Or maybe using non-native glass doesn't guarantee you the best image quality. Saying that Sony came up with code to specifically make third party glass image quality worse in photo and video is ridiculous. Also it's not bad in this image, only when he crops to extreme lengths the lens wasn't even designed for does it become evident.

I like lenses with character more than the sterile "sharp" image.  IQ and what is best is always subjective.

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5 hours ago, sam said:

Not maligning your tool of choice Don.  On other threads, blogs, etc... it's been pointed out by those who own and use (like myself) Sony cams such as the F5, Fs7, Fs700, that excessive fringing appears beyond the amount regularly exhibited by a lens or lens adapter combo.

Many theories as to why, but the exact cause doesn't seem  to be determined.

 

Purple (and sometimes other colors) fringing is frequently caused light scatter on the sensors. It is typically problematic on high density sensors.

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Sam is correct, I remember from the NEX7 days there was a strange drop in quality in the corners with many non-native lenses, and there were many theories as to what causes it, but, as a proud owner of both an NEX7 with plenty of vintage glass, and an 85 L that I use with my 40D, I don't believe this is any sensor issue, this is that lenses distinctive axial CA, in my opinion. It's not "severe" in this case, and in any event, it's so easy to correct (and most times it is done automatically in stills) it's not even a problem if it does bother you.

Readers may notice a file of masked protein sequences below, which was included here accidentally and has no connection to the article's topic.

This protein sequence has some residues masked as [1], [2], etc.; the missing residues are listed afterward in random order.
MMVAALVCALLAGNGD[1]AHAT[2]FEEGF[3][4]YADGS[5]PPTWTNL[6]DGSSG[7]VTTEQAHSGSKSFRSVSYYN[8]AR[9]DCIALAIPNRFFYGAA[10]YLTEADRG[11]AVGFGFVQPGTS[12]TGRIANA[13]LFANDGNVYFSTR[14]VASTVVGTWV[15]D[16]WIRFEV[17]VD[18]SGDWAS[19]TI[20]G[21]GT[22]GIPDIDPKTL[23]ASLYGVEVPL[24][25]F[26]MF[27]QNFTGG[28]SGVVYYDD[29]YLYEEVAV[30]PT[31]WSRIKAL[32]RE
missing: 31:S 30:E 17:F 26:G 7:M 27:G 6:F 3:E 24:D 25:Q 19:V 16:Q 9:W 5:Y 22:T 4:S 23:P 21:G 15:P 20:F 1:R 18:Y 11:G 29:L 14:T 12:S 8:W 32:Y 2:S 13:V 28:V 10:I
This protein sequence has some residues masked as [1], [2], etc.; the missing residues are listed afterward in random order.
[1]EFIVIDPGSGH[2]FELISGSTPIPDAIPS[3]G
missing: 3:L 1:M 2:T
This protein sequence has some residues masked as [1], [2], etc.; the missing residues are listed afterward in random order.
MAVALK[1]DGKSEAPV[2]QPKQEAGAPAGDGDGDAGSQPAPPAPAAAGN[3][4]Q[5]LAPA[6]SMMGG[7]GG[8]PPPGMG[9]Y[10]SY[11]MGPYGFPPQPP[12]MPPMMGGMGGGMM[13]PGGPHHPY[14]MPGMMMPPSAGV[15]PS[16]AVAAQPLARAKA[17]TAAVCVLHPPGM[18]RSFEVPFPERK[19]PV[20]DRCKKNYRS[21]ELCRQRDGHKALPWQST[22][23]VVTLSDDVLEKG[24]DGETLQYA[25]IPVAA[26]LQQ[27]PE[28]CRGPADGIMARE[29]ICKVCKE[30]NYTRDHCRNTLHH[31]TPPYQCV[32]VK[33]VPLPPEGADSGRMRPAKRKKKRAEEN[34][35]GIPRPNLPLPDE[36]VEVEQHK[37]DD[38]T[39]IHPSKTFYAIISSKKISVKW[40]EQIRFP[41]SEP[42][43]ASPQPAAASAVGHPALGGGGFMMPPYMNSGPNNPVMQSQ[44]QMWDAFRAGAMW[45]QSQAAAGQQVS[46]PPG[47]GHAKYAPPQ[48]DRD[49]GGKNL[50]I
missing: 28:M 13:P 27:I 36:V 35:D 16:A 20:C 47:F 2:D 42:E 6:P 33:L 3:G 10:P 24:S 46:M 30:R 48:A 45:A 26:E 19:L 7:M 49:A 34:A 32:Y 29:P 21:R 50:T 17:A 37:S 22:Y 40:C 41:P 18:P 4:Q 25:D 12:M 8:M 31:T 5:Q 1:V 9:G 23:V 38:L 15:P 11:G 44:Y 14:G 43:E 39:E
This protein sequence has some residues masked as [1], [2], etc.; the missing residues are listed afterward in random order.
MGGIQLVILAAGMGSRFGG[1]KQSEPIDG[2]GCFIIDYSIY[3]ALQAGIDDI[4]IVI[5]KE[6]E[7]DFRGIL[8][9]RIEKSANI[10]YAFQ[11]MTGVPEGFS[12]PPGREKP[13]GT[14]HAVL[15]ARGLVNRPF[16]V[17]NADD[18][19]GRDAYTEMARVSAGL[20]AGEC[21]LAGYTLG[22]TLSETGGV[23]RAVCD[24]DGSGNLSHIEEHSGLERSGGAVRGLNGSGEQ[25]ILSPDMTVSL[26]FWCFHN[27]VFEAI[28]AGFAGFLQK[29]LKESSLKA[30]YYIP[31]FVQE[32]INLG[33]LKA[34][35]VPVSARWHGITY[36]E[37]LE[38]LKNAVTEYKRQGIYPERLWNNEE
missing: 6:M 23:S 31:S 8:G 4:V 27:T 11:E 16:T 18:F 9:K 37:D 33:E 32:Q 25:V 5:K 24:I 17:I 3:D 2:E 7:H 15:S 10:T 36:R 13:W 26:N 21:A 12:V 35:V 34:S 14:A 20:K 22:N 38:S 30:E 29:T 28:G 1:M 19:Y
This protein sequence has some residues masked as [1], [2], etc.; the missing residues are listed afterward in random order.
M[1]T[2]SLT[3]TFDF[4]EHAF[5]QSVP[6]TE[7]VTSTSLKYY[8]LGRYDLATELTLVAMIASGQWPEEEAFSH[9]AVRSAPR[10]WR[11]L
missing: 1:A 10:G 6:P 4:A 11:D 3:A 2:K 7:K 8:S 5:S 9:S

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2 hours ago, tugela said:

Purple (and sometimes other colors) fringing is frequently caused light scatter on the sensors. It is typically problematic on high density sensors.

But that's not the case with the 85 1.2, its CA.

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IMO the A7R2 is hands down the best current video and stills shooter if you have the budget to invest in two metabones adaptors - a non speed booster for  stills and a speed booster ultra for video.